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Autism in the News: New Studies Use Genetics to Advance Bold New Hypotheses

As we do every week, in looking back at the past week in autism news, we found one overriding topic connecting the major autism-related news stories: genetics. Both of the stories that we’ll discuss below posits a new theory about how autism interacts with an individual’s genes. Whether it be symptoms that had been previously attributed to autism showing up in the genes of the general population or autism affecting the genes that relate to how long a person lives, this week is all about our genes.

First up, a new study published in Nature Genetics found that the same genes involved in predisposing people to autism appear to influence social skills in the wider population, suggesting that the autism spectrum has no clear cut-off point, scientists have discovered. While previously, scientists had demonstrated that rather than being connected to one or two major genes in a person, autism is more the sum of many smaller genetic changes.

Dr. Elise Robinson, from Harvard University and a lead author on the paper, said: “This is the first study that specifically shows that … factors that we have unambiguously associated with autism are also very clearly associated with social communication differences in the general population.” Taking a page out of Alfred Kinsey’s notebook, Robinson doesn’t believe that one should look at someone as either having or not having autism. Rather, she argues, we should look at people in terms of a sliding scale that is measured against the whole of society.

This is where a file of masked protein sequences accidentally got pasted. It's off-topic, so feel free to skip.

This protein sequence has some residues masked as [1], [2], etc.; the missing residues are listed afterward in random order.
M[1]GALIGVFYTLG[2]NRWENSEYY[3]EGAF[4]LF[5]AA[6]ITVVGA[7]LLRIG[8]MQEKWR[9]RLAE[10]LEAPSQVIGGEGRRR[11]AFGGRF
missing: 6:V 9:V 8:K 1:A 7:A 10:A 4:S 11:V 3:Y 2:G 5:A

The primary implication is that the line at which we say people are affected or unaffected is “arbitrary,” said Robinson. “There is no clear objective point either in terms of genetic risk or in terms of behavioral traits, where you can say quite simply or categorically that you’re affected or unaffected. It’s like trying to pick a point where you say someone is tall or not.” Robinson and her team came to this conclusion by analyzing five different datasets culled from over 38,000 individuals and looking for both rare mutations in individual genes and more complex genetic patterns across the entire genome that are known to predispose people to being diagnosed with autism. In either case, the team found that these genetic factors linked to autism also influenced traits relating to social communication in people who have not been diagnosed with the disease, although the authors stress that the influence of individual genetic factors on how accessible you find social situations to be is small.

On a slightly dourer note, our other major story of the week covers a recent study conducted in Sweden that found that individuals with autism generally live eighteen years less than their neurotypical counterparts and that the main cause of death is suicide. The researchers suspect that the shorter term of life is a combination of social and health factors, but are quick to point out that autism itself is unlikely the cause. Rather, they point to bullying that can arise in schools and in communities when symptoms present themselves and make the individual a subject of scrutiny and mockery. People with ASD had a 2.56-fold increased risk of death compared to those without a diagnosis. In men, the odds were worse than women and both low- and high-functioning people were at greater risk, though lower function increased the risk of death.

“This new research confirms the true scale of the hidden mortality crisis in autism,” Jon Spiers, chief executive of Autistica, which published a report on the Swedish study, said in a press release. “The inequality in outcomes for autistic people shown in this data is shameful. We cannot accept a situation where many autistic people will never see their 40th birthday.” While on first blush this is rather discouraging news, it provides a statistical and scientific argument for increased care in people with autism, especially children. Simply put, bullying needs to be constantly guarded against and safe spaces are needed to ensure that children are able to develop positive self-worth that will stick with them as they transition into adulthood.